A book that triggered two days of rioting has been cleared of blasphemy by a state-appointed committee, pro-government newspapers in Egypt have reported.
But prosecutors have questioned Culture Ministry officials linked to the government's republication of "A Banquet for Seaweed" by Haidar Haidar, police officials claim.
Islamic fundamentalist opinion-makers have called on the government to punish the officials responsible for the book's reprint and also to prosecute Haidar, a Syrian, for apostasy. On Wednesday, a senior member of the ruling party and the head of the parliamentary committee on religion, Ahmed Omar Hashem, demanded that the government confiscate all copies of the book and burn them.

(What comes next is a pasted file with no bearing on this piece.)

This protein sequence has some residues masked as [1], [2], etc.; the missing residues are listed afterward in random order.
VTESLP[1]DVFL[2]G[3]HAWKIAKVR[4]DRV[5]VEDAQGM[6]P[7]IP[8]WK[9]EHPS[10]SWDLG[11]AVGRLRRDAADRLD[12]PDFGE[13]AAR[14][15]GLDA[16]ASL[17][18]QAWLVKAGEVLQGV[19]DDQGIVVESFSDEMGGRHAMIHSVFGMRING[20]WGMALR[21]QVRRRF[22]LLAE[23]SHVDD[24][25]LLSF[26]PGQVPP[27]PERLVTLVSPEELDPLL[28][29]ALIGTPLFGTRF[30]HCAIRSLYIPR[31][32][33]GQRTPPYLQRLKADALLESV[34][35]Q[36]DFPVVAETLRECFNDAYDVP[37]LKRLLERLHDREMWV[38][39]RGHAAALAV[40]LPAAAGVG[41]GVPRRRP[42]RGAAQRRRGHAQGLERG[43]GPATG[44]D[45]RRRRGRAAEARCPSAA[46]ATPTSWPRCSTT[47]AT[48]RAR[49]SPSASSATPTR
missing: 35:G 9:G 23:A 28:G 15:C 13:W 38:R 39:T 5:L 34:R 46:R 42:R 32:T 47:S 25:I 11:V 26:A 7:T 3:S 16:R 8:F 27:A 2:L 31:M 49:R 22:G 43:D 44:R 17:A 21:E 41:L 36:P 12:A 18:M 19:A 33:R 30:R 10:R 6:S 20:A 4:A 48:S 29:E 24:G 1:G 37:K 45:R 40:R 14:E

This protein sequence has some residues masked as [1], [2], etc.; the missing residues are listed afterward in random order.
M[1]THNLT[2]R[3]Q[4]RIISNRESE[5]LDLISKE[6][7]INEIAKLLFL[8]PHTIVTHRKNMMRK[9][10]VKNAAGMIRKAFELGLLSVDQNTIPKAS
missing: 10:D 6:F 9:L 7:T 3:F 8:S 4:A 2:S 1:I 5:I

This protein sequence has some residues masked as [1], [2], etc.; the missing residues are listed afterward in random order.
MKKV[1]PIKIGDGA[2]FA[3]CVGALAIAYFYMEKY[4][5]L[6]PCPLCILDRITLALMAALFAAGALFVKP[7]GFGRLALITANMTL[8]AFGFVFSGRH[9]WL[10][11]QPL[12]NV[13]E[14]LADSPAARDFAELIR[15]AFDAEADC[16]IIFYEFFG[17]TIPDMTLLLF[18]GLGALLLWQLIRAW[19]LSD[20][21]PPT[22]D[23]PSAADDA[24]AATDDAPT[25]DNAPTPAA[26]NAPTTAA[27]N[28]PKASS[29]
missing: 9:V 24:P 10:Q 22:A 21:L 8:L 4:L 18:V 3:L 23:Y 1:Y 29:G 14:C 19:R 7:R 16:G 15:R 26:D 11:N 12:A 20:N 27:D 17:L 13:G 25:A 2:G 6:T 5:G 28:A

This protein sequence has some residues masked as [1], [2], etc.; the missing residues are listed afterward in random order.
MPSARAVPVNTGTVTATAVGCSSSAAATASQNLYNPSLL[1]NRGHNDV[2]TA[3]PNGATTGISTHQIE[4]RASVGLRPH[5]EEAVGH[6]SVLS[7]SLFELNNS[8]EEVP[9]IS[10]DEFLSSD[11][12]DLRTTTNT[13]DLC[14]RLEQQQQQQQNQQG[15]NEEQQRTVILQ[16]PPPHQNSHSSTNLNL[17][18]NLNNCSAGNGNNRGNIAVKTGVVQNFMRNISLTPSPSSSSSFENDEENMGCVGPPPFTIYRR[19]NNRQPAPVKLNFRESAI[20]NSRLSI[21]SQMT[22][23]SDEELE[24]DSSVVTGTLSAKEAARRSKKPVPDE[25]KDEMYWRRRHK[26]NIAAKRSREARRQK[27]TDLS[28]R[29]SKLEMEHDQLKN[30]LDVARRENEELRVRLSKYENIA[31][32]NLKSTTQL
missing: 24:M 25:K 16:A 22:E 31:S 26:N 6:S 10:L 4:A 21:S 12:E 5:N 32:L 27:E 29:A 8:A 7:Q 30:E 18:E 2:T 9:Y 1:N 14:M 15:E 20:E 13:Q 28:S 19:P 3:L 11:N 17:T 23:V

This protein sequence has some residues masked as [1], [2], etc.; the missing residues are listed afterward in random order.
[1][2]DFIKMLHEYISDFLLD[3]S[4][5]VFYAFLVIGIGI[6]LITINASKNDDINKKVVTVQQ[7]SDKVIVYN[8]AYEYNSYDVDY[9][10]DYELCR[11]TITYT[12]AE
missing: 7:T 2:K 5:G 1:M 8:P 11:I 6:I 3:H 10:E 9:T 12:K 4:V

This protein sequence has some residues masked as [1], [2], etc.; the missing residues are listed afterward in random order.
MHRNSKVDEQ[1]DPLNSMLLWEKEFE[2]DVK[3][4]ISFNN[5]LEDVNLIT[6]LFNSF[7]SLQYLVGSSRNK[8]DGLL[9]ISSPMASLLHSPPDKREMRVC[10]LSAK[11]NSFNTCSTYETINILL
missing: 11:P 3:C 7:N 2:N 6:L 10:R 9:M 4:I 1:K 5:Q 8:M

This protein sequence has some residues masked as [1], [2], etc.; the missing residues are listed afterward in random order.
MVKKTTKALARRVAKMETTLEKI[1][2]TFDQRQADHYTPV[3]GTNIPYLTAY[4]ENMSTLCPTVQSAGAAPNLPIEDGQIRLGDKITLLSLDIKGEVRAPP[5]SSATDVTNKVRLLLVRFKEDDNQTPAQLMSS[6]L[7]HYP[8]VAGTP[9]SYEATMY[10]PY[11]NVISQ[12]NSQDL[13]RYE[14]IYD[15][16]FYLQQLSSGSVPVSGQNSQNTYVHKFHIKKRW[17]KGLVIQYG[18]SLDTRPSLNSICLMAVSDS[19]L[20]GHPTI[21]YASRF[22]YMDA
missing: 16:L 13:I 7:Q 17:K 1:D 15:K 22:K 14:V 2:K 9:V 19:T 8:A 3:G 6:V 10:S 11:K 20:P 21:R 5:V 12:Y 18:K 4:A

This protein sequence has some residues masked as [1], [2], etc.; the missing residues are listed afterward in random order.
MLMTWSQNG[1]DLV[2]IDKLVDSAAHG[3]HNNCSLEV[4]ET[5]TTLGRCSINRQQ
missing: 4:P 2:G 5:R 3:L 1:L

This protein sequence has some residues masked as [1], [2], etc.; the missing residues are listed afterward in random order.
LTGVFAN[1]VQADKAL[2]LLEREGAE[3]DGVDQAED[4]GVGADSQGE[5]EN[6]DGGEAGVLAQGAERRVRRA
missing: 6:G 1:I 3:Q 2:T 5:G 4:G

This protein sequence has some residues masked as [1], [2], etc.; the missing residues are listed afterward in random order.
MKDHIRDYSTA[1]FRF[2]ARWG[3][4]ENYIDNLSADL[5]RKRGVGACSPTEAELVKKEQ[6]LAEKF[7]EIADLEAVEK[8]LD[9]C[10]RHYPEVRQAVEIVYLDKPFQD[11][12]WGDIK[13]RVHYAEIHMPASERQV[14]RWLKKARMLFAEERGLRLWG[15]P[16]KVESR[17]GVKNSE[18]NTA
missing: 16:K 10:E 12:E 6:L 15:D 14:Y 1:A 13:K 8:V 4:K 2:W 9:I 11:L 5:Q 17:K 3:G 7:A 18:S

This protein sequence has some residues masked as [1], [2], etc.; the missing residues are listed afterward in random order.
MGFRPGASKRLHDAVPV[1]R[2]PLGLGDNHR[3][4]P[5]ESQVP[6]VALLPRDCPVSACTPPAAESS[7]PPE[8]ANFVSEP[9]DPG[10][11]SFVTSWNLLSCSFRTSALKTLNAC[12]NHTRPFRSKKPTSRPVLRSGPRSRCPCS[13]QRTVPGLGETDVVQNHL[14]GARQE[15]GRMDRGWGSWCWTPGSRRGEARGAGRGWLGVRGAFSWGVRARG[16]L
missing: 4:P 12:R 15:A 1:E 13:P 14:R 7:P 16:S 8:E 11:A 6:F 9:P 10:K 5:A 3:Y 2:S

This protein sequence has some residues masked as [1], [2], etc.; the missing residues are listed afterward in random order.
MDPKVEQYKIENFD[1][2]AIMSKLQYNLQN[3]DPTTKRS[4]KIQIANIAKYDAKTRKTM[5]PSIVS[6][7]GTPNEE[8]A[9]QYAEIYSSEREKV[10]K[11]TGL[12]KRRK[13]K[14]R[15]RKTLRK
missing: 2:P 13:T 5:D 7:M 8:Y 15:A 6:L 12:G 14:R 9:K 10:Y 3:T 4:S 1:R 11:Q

Police arrested dozens of students after their protests against the book turned violent Sunday and Monday at Al-Azhar University, Egypt's most prestigious Islamic institution, in Cairo. A small demonstration demanding the release of the detained protesters was held at Cairo University on Wednesday.
The Culture Ministry reprinted the book, first published in 1983, as part of a series of great works of Arabic literature.
But an article in the Islamic-oriented newspaper Al-Shaab condemned the novel, saying it called God "a failed artist," referred to the Muslim prophet Mohammed as "a man of many marriages" and said the Koran was excrement.
A committee of literary experts, appointed by Culture Minister Farouk Hosni in response to the outcry, found that such quotes had been taken out of context.
"A great deal of injustice has been done to this novel. Its themes have been falsified and its great artistic values have been ignored," the committee reported.
"This novel does not defame religion and should not be judged from a nonliterary perspective," Al-Ahram quoted the report as saying.
"The obligation of literature is to criticise life and deepen aesthetic conscientiousness," the report added.